"I'm intrigued by the Romo calculation. Especially because it seems to be at odds with one of the findings from Stubling On Wins...

    "Remember, the less consistent a player, the less his performance is about his own abilities. So who are the least consistent players in North American sports? ... quarterbacks"

    When a team has 53 players there's no logical contradicion in saying both: the QB is by far the most important single player on the team, and he is a lot less important than most fans and commentators believe.

    The inconsistency issue is spot on. Stark examples abound. Start with Earl Morrall, career journeyman backup who got promoted via starter's injury to QB the '68 Colts and became NFL MVP by leading them to a 15-2 championship season ... then got cut out of the league, was picked up for $100 by the Fins, got promoted by starter's injury again, and became AFC Player of the Year throwing for a great 9 yards per attempt leading them through most of their 17-0 season.

    Skip ahead to Matt Cassell, after not starting a game since high school while getting thrown in for the Pats he was a top 10 QB by rating, good enough to get a frachise QB contract in KC, where he finished 30th in y/a the next year. That was after PFR.com did an empirical study finding starting QBs are worth only a bit over 2 pts/game more than backups, and controversially predicting that if Brady went down it would cost the Pats only one or two games. Then Brady went down and the Pats won one game less than the Vegas line on them before his injury.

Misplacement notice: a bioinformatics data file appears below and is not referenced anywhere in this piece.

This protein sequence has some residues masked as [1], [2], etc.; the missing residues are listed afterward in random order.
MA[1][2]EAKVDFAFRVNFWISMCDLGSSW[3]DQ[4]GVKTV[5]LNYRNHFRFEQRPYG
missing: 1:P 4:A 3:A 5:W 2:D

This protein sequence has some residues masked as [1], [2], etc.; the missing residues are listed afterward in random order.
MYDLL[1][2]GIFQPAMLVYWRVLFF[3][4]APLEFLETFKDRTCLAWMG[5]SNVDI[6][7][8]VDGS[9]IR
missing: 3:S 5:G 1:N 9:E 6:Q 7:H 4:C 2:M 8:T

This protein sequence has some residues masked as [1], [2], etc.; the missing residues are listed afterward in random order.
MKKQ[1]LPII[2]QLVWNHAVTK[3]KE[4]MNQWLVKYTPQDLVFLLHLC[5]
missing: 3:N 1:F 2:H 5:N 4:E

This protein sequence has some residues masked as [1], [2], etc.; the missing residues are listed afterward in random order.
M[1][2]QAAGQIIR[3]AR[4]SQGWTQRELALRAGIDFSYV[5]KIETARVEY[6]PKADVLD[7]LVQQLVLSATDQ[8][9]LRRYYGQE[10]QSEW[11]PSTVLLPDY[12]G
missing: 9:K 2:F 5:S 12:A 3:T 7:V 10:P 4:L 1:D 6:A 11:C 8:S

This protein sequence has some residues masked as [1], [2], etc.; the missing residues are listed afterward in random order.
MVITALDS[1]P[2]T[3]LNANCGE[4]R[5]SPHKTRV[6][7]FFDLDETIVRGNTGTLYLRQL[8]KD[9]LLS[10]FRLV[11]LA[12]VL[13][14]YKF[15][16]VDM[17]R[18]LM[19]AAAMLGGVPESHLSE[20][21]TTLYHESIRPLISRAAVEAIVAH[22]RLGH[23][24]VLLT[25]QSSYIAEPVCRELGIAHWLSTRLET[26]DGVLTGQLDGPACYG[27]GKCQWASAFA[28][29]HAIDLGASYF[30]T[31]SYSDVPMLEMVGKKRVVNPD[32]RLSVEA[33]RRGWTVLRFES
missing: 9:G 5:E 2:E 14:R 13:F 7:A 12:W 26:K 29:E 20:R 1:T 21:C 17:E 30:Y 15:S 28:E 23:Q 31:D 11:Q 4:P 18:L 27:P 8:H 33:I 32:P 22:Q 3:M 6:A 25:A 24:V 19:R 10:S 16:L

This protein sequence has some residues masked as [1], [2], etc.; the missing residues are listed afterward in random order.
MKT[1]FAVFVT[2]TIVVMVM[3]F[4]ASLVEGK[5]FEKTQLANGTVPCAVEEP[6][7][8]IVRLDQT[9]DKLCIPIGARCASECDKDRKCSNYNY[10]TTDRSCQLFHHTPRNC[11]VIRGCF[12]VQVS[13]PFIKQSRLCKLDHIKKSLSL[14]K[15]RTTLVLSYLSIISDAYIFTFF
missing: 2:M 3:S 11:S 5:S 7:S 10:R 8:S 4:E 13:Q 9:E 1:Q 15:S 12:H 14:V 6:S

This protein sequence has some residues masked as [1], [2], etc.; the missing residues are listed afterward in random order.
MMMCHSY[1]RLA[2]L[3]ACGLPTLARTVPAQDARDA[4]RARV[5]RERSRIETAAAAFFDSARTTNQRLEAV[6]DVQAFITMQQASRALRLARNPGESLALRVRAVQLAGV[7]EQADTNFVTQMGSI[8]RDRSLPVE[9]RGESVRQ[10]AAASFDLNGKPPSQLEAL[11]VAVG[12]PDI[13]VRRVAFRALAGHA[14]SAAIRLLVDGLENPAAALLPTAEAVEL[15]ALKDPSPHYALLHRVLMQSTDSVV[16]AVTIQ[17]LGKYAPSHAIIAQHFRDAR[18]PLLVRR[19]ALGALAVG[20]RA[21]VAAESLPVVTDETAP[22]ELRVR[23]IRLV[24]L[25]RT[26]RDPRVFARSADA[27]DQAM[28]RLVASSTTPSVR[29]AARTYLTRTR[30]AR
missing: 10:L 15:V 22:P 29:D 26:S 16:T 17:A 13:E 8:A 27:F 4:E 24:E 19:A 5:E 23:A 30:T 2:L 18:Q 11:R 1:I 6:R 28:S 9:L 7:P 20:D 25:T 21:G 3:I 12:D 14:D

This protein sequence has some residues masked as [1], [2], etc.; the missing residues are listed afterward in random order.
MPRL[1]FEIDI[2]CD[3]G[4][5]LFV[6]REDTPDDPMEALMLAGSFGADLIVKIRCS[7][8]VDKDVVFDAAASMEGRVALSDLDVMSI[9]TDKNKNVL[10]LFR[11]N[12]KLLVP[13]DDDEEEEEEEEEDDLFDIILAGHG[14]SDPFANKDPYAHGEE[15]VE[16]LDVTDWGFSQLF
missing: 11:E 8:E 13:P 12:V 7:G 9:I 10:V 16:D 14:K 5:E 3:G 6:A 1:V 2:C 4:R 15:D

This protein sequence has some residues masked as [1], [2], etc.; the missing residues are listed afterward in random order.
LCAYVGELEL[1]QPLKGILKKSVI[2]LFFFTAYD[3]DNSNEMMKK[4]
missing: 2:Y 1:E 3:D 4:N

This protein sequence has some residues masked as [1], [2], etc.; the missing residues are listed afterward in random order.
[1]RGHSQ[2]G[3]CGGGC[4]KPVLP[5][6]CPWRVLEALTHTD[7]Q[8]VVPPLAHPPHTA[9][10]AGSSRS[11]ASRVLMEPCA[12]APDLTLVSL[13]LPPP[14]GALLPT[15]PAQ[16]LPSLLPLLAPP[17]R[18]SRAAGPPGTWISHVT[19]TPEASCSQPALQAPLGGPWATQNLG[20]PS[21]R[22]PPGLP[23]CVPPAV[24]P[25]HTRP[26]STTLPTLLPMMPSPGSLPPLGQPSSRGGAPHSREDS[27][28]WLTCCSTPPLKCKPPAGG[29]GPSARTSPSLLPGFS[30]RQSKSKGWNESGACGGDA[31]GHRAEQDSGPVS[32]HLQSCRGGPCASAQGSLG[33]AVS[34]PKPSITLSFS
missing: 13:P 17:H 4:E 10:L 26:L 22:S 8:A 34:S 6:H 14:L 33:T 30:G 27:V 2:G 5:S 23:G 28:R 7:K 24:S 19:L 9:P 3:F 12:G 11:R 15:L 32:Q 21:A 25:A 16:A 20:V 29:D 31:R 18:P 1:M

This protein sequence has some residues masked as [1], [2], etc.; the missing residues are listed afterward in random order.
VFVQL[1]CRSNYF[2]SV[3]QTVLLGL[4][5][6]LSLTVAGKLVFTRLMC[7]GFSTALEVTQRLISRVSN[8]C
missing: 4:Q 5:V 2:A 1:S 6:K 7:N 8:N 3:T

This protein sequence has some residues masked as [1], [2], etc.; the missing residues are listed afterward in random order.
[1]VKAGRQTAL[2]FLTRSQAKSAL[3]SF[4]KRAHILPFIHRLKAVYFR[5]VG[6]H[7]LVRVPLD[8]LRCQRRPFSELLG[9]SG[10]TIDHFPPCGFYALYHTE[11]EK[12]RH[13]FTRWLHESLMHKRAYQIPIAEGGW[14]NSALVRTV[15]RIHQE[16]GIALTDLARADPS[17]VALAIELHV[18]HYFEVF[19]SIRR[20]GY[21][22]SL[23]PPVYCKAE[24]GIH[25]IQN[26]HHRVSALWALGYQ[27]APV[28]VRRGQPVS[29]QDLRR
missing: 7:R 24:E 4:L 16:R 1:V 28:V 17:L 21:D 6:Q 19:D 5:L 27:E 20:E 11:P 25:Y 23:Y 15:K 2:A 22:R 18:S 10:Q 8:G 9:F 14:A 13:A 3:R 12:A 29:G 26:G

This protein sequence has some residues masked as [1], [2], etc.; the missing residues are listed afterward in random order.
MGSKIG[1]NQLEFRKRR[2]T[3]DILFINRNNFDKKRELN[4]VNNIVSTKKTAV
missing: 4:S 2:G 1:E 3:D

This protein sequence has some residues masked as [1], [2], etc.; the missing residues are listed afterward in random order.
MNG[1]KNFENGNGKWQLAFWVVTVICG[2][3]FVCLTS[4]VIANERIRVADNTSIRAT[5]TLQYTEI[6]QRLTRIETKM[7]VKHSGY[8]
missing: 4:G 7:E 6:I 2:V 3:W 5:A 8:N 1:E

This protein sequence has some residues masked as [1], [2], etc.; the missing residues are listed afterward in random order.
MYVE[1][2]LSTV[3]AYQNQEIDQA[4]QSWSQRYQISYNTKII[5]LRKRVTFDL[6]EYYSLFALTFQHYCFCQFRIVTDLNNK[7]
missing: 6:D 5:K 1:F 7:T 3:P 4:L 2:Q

But QBs still get all the credit, even from stat mavens who know better. PFR.com itself just did a post: 'QBs who have won the Super Bowl. Disclaimer: teams win Super Bowls, not QBs. Now back to QBs who have won the Super Bowl...'

    "Do you have any insight into whether Kitna's performance is likely to be independent of the team? "

    It can't be, but how dependent will it be? Nobody's been able to quantify it yet which is why QBs still get all the credit. But a plausible guestimate might come from using the baseball concept of win shares.

    Say the difference between teams is in their best 36 players (the rest are replacement level). Give the 22 starters each one "share" of team results and the next 14 situation players/subs each a half share, 29 shares total. Say the offense has 4 of those half-share players plus its 11 starters.

    If the average starting QB is worth 3 other average starting players (rather more than NFL payroll data indicate) then the QB produces 3/31 or 9.7% of team results, and 3/15 or 20% of the O's results. If the QB is worth 4 other players he produces 4/32 or 12.5% of team results and 4/16 or 25% of the O's results. If he is worth 5 other starting players, he produces 5/33 or 15% of team results and 5/17 or 29% of the O's results.

    Even *that* QB's 15% of team results is probably only about as much as that of the #3 player on a basketball team. ("Let's go out and get a new 3rd-best player to lead us to the NBA Championship!") Yet he is worth *five* other starting players! The most important player on the team by far -- yet far less important than most think. And most of "his" stats are produced by his teammates. Maybe 2/3rds.

    With this caveat, that may apply to Kitna as I remember him. The above applies to competent QBs. Really *bad* QBs, because the ball runs through them on every play, can destroy an O singlehandedly, all by themselves.